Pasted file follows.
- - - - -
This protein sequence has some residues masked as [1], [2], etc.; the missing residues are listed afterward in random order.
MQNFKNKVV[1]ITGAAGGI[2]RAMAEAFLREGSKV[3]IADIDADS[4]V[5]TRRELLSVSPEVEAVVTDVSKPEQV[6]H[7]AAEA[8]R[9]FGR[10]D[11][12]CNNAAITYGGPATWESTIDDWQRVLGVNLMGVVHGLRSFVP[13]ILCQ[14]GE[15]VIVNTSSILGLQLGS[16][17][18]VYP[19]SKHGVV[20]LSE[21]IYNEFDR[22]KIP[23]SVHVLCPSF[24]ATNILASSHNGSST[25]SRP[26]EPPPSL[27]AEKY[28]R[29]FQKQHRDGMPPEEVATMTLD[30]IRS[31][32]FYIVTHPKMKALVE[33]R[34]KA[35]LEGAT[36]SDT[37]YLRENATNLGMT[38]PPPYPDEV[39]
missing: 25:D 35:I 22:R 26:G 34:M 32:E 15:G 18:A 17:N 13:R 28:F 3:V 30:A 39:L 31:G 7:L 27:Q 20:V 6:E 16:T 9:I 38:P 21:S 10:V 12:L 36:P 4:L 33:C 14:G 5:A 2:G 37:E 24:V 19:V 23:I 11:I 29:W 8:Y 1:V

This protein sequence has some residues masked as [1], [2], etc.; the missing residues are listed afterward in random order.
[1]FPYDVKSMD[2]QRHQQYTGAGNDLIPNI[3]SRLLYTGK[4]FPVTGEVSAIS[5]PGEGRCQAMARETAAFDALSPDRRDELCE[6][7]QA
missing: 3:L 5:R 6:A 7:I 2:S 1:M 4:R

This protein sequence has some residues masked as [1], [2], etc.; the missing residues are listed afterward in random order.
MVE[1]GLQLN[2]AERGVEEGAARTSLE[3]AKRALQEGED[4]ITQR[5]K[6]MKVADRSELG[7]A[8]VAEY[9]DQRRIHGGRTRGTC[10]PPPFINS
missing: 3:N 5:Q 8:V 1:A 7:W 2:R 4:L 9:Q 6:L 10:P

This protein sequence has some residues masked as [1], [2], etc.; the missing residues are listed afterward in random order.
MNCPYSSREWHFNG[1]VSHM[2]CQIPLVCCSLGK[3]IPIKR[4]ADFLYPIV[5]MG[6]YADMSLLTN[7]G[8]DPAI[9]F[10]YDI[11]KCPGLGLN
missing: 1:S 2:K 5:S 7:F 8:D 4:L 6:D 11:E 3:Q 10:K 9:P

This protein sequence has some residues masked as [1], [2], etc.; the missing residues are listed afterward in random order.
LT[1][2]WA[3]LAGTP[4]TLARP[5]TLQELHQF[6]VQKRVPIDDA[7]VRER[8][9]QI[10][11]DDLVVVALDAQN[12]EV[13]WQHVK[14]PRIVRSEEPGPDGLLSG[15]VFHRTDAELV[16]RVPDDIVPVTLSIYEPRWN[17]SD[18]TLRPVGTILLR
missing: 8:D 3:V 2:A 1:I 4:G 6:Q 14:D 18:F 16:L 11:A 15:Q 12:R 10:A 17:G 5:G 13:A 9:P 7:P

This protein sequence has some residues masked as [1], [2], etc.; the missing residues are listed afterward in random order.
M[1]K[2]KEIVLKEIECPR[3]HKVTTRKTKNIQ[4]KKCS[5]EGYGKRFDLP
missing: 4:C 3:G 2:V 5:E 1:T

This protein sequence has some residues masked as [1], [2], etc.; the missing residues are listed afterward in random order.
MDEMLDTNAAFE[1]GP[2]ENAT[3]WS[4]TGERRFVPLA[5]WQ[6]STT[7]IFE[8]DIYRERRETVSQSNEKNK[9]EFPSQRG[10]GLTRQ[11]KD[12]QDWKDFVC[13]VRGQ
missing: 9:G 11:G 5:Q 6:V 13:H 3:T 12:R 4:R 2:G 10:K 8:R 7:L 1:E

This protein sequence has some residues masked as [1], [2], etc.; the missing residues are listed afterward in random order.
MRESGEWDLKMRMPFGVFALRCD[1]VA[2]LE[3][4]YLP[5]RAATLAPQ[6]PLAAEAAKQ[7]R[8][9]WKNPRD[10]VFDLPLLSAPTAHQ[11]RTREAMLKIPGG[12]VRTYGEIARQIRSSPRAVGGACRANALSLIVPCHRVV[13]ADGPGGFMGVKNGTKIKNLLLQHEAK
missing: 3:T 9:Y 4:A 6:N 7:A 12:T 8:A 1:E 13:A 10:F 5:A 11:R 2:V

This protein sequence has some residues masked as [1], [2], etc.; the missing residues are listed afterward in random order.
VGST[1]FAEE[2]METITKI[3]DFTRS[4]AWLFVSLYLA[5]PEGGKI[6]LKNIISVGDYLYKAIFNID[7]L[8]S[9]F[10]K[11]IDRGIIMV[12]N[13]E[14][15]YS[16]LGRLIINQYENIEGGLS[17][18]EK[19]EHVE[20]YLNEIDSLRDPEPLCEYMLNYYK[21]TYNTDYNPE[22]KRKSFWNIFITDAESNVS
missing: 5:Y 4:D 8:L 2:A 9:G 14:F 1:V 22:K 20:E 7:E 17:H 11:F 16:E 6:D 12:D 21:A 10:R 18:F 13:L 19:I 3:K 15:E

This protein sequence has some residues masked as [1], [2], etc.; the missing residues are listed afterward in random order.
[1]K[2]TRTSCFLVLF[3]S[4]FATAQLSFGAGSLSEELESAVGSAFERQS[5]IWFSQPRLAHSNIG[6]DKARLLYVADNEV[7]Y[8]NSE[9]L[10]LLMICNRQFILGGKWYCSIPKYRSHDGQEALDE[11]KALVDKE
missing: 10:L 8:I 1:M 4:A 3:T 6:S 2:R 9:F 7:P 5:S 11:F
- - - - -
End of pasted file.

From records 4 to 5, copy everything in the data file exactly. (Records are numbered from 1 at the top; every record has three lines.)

This protein sequence has some residues masked as [1], [2], etc.; the missing residues are listed afterward in random order.
MNCPYSSREWHFNG[1]VSHM[2]CQIPLVCCSLGK[3]IPIKR[4]ADFLYPIV[5]MG[6]YADMSLLTN[7]G[8]DPAI[9]F[10]YDI[11]KCPGLGLN
missing: 1:S 2:K 5:S 7:F 8:D 4:L 6:D 11:E 3:Q 10:K 9:P

This protein sequence has some residues masked as [1], [2], etc.; the missing residues are listed afterward in random order.
LT[1][2]WA[3]LAGTP[4]TLARP[5]TLQELHQF[6]VQKRVPIDDA[7]VRER[8][9]QI[10][11]DDLVVVALDAQN[12]EV[13]WQHVK[14]PRIVRSEEPGPDGLLSG[15]VFHRTDAELV[16]RVPDDIVPVTLSIYEPRWN[17]SD[18]TLRPVGTILLR
missing: 8:D 3:V 2:A 1:I 4:G 6:Q 14:D 18:F 16:L 11:A 15:Q 12:R 10:A 17:G 5:G 13:A 9:P 7:P